Chapter 12: Analog approaches, non-linear editing, and compositing

12.3 Image West / Dolphin Productions / Ron Hays

During the late 1970s and early 1980s, several analog video production companies were contributing animation to television networks and stations and advertising agencies. Some added animation to post-production capabilities, and some rose out of the increased demand for “innovative” graphics. Among the companies were Editel, Klein&, and the Post Group. Three pioneering prominent companies were Computer Image in Denver, Image West in Hollywood, and Dolphin in New York.

Image West

Image West Logo

According to Dave Sieg, in a special article written for the Siggraph 98 conference history project [1]:

In 1977, Computer Image decided it could find a larger market by having a facility in Hollywood, so it borrowed heavily and set up a new company, Image West, Ltd. The company, while very good technically, did not know the Hollywood market well, and was eventually foreclosed by its bank. The bank then approached Computer Image’s largest customer, Omnibus, Inc. from Canada and offered to have them take over Image West. Omnibus agreed, and operated the company until 1982 when it sold Image West and went on to form Omnibus Computer Graphics Inc., using digital technology licensed from the New York Institute of Technology. Image West continued to operate SCANIMATES until 1986 when it discontinued operations.

Cliff Brown was president and David Sieg was Chief Engineer at Image West. Several other technologies were investigated during this period. At Image West, Seig engineered the VersEFX, a system in which full-color transparencies could be used as input. According to Sieg, “Digital oscillators and 3D perspective were incorporated to animate the same video parameters found in Scanimate.” The first system was shipped overseas, and Image West began building a second. At the same time, at Computer Image Corp., Ed Tajchman created the System IV, a digital 3D animation system. Its input was still monochrome video, and it was quite expensive. The System IV was briefly used in production [2], but fell victim to the rise of turnkey digital animation solutions, such as the Ampex Digital Optics (ADO), digital paint systems such as the Quantel Paint Box, and 3D animation systems such as the Bosch FGS-4000 that were much less costly. This technology change impacted the company’s bottom line and they responded by buying a new Symbolics system with both paint and 3D capabilities, but as with a number of similar production facilities, the innovation caught up with them and they went out of business. They tried a last ditch effort to go public, but failed.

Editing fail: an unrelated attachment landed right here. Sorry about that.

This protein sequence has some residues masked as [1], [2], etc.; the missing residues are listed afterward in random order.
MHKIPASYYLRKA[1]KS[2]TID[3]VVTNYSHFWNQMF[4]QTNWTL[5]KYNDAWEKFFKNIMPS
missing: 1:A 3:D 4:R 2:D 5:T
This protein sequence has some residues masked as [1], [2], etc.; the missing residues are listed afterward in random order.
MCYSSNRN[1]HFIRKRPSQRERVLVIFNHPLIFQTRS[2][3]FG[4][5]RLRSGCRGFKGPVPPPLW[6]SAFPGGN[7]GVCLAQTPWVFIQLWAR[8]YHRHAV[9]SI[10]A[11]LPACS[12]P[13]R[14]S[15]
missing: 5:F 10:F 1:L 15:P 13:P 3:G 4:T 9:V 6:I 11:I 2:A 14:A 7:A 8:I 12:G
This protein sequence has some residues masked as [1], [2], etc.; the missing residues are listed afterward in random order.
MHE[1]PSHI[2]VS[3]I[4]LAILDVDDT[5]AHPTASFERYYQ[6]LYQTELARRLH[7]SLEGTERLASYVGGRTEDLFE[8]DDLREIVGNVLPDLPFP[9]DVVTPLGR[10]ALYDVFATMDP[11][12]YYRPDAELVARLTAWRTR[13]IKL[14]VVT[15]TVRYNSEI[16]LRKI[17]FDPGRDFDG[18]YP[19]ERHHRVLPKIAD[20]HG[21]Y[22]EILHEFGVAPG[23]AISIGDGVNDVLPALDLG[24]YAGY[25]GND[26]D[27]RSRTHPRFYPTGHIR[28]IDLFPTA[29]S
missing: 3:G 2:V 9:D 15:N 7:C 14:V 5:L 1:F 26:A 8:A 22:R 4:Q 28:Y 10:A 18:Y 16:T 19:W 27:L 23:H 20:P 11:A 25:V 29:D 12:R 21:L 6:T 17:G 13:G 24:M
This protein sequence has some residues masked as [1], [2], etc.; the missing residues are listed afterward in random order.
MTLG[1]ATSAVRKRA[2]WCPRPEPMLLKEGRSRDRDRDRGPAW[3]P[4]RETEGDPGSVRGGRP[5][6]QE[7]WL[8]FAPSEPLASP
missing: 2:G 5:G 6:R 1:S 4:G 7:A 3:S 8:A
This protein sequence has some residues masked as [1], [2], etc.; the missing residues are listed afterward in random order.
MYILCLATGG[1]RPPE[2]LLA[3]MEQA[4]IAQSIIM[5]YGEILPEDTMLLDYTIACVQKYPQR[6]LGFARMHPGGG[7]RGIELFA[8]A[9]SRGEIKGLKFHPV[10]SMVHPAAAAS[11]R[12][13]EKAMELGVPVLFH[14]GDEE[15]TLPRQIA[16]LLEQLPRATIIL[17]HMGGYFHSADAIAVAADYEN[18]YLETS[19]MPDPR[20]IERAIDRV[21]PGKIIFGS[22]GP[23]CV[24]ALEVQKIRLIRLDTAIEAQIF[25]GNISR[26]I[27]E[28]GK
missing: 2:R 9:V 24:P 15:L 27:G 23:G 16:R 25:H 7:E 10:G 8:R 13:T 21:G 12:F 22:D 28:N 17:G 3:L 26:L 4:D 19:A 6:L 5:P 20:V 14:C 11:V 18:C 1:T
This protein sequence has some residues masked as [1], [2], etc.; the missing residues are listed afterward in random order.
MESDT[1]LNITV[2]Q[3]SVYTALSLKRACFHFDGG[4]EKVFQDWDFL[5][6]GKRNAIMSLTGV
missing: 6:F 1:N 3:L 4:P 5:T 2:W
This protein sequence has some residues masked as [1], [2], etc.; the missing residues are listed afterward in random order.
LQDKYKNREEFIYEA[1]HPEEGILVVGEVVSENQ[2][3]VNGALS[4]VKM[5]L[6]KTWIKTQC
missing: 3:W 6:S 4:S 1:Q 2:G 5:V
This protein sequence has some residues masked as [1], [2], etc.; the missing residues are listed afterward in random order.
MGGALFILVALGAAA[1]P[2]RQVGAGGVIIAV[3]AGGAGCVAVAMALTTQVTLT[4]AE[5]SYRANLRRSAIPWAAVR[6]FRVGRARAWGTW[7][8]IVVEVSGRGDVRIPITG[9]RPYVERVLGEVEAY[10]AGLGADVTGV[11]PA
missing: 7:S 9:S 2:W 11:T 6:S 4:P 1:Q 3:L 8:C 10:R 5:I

Dolphin Productions

Dolphin Productions Logo

Of the first eight SCANIMATES built by Harrison, six were in the United States. Two were in Denver at his company, Computer Image Corporation. Two Scanimates were in New York at Dolphin Productions (a division of Computer Image), two more were in Hollywood at Image West, and two were overseas in Japan. Dolphin Productions worked closely with PBS’s Sesame Street and The Electric Company. Allen Stanley was the President at Dolphin.


The Scanimate installed at Dolphin Productions in 1974

Ron Hays Music Image

Ron Hays Logo

The New Television Workshop at WGBH supported the creation and broadcast of experimental works by artists. One of their projects was the Music Image Workshop, which was primarily a project of Ron Hays, who used the Paik-Abe videosynthesizer to create elaborate visual scores set to music. It was funded by the Rockefeller Foundation and the National Endowment for the Arts from 1972 through 1974. Hays worked closely with WGBH producer and director, David Atwood, to create both live broadcasts and finished works. Additionally, works by other artists were presented under the auspices of the Music Image Workshop.

Hays later produced a short film with Michael Tilson Thomas, called Space for Head and Hands. It was an improvisation by Hays with piano by Thomas. He also produced animation for the Julie Christie movie Demon Seed, and a video art compilation of music, computer graphics and art for Odyssey called Ron Hays Music Image. This animation was produced using the Scanimate system.

Movie 12.3 Image West

Graphics from the 1981 Image West commercial demo reel


Movie 12.4 Ron Hays Music Image Demo


Gallery 12.2 Image West Collection

Gallery 12.3 Dolphin Studios Collection

Gallery 12.4 Ron Hays Music Image Collection

  1. Sieg, Dave. Scanimation in the Analog Days. SIGGRAPH 98 History Project. 
  2. Ed Kramer maintains a YouTube channel that contains a number of sample demo clips and discussions of production process, called The Basement Tapes, that can be seen at